App marketing is a bit different than B2B or even B2C. With apps, not only do brands need to focus on acquisition via an install, but they have to drive post-install usage and then remarket to uninstallers. It can be tricky as each phase is extremely important. Big brands generally feel that their apps will simply get installed and used by their customer base—but again and again, that has not proven to be enough for app success.
It’s not hard to understand why app marketing is far down the prioritization list for big brands and at the top of the list for challenger brands. Put yourself in the shoes of a CMO at a Fortune 1000 retailer and imagine all of the issues and challenges you have as a global enterprise that could seem far more important to tackle than marketing an app when you figure your big name brand can carry the load.
Yet, the reverse can be true, and too often is. By entering the app marketplace without an offense strategy, a proven brand can actually subject itself to new competitive threats. A big brand cannot afford to rely on brand equity alone to get its app on millions of devices. A thorough, dedicated marketing strategy is needed in the same way that a new product launch is supported, from audience definition to adoption targets and marketing channel analysis.
Investing in an app without a clear marketing plan could amount to a huge waste of time and money.
Far too often, app marketing is an „if we build it, they will come“ approach
The 3 Phases of App Marketing that Big Brands Hardly Ever Get Right
App marketing phase #1 – The Install
The first step in marketing an app is getting consumers to install it. To do this correctly, a full-funnel approach is required—marketing to build awareness at the top, educating the benefits at the middle, and pushing device owners over the last mile to the install is what is required.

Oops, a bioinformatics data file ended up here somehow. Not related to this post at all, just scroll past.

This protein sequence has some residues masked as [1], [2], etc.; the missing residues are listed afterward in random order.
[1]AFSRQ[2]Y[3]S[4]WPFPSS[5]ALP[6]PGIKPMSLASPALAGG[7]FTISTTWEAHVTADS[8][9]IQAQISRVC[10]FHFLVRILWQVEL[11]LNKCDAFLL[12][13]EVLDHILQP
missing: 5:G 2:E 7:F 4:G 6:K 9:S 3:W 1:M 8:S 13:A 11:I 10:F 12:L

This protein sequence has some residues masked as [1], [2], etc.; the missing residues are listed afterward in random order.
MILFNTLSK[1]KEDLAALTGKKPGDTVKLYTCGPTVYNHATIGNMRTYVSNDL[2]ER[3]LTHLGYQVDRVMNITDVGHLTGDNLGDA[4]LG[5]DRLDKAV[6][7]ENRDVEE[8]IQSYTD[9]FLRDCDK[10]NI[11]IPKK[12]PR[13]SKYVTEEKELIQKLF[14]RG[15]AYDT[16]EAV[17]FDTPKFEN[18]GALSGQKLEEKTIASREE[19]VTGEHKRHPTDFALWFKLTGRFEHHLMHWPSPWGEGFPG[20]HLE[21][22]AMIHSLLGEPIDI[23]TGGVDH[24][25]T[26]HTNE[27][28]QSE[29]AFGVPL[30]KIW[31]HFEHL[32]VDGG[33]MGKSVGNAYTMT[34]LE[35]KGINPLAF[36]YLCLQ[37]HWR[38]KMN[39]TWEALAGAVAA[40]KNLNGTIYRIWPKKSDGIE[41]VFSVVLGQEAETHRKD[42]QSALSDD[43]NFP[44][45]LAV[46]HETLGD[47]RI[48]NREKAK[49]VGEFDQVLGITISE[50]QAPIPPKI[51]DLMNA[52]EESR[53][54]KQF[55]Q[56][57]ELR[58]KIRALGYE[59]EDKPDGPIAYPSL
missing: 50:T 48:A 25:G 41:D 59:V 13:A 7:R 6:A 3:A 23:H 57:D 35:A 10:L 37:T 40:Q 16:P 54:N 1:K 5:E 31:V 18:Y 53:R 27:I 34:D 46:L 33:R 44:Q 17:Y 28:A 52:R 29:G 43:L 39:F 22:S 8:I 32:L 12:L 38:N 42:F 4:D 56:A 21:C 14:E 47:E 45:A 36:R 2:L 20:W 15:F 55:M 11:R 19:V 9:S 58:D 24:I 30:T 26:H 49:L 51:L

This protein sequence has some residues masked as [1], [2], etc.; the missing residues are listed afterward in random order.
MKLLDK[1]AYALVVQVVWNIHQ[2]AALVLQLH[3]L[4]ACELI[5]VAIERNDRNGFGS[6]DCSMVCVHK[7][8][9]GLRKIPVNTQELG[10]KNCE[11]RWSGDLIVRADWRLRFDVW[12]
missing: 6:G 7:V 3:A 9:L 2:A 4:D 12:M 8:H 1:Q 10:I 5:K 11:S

Search marketing has proven itself over the last two decades to be an incredible driver of conversion activity, and this opportunity now exists within the app stores—chiefly the iOS store for Apple users and the Google Play store for Android users. Just as the debate is pretty much over whether or not brands should be using paid search on the web for their brand terms—of course, they should!—the same argument holds true for app stores.
On the standard web, bidding for your branded search terms is a tried-and-true best practice even if you own the first organic result on the search engine results page (SERP). If you don’t, competitors will bid on your brand terms and their paid ads will appear above the organic results, trumping your organic placement and disrupting the demonstrated customer intent you’re trying to capture.
This is why Apple Search Ads have quickly become a critical new channel for app marketers. iOS device owners who are actively searching for apps to install are, by default, one of the most highly engaged audiences for app owners to reach. Opportunities like Apple Search Ads can help across the funnel by driving awareness, getting device owners to read your app profile page to educate them, and making sure that when they’re ready to install, that they install your app and not a competitor’s.
If you’re not yet using Apple Search Ads for your app, you are missing one of the best ways to drive the install.
App marketing phase #2 – App Engagement
Getting a consumer to download your app is one thing, but getting them to actually use it is another. With most apps now relying on micro-transactions to be profitable, the install is simply the beginning of the customer journey, not the end.
Low app usage = Low app value for brands
“The average app loses 77% of its DAUs [daily average users] within the first 3 days after the install. Within 30 days, it’s lost 90% of DAUs. Within 90 days, it’s over 95%. Stunning. The other way to say this is that the average app mostly loses its entire user base within a few months, which is why of the >1.5 million apps in the Google Play store, only a few thousand sustain meaningful traffic.”
This is where many app developers fail. They chase the lowest cost-per-install without tracking which marketing efforts actually bring in the most valuable users. For example, one channel might have impressive cost-per-install but what if only a fraction of those people even use the app? On the other hand, a different channel drives a higher cost-per-install—in many cases that channel’s budget might get reallocated to the more efficient converter. However, if any of those installers become valuable app users, then the math tells a different story.